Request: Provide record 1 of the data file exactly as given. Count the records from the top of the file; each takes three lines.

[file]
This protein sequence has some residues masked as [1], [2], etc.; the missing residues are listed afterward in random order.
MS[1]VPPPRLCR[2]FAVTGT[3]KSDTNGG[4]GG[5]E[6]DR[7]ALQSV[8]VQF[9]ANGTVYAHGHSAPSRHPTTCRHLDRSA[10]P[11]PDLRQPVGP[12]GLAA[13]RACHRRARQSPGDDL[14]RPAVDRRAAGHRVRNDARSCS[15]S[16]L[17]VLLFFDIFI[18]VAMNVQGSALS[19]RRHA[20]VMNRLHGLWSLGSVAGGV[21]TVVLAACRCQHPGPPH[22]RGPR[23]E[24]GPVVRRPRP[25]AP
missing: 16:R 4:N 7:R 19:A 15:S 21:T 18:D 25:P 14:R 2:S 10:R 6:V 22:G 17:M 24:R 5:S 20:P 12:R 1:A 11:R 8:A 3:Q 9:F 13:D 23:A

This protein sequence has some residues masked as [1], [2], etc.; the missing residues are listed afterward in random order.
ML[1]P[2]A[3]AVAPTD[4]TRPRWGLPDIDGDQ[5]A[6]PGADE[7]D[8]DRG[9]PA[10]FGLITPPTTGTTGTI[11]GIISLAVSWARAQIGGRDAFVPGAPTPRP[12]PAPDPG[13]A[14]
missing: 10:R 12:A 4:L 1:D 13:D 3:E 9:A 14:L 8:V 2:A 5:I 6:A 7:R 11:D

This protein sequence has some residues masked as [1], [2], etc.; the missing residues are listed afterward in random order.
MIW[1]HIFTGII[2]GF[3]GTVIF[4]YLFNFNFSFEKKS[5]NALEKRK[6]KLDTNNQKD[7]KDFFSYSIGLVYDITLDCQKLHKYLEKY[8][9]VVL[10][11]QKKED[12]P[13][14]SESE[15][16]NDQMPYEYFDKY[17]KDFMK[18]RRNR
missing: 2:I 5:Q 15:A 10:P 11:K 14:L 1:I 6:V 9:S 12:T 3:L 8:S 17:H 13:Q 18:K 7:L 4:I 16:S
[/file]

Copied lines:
This protein sequence has some residues masked as [1], [2], etc.; the missing residues are listed afterward in random order.
MS[1]VPPPRLCR[2]FAVTGT[3]KSDTNGG[4]GG[5]E[6]DR[7]ALQSV[8]VQF[9]ANGTVYAHGHSAPSRHPTTCRHLDRSA[10]P[11]PDLRQPVGP[12]GLAA[13]RACHRRARQSPGDDL[14]RPAVDRRAAGHRVRNDARSCS[15]S[16]L[17]VLLFFDIFI[18]VAMNVQGSALS[19]RRHA[20]VMNRLHGLWSLGSVAGGV[21]TVVLAACRCQHPGPPH[22]RGPR[23]E[24]GPVVRRPRP[25]AP
missing: 16:R 4:N 7:R 19:A 15:S 21:T 18:D 25:P 14:R 2:S 10:R 6:V 22:G 17:M 24:R 5:S 20:P 12:R 1:A 11:R 8:A 3:Q 9:F 13:D 23:A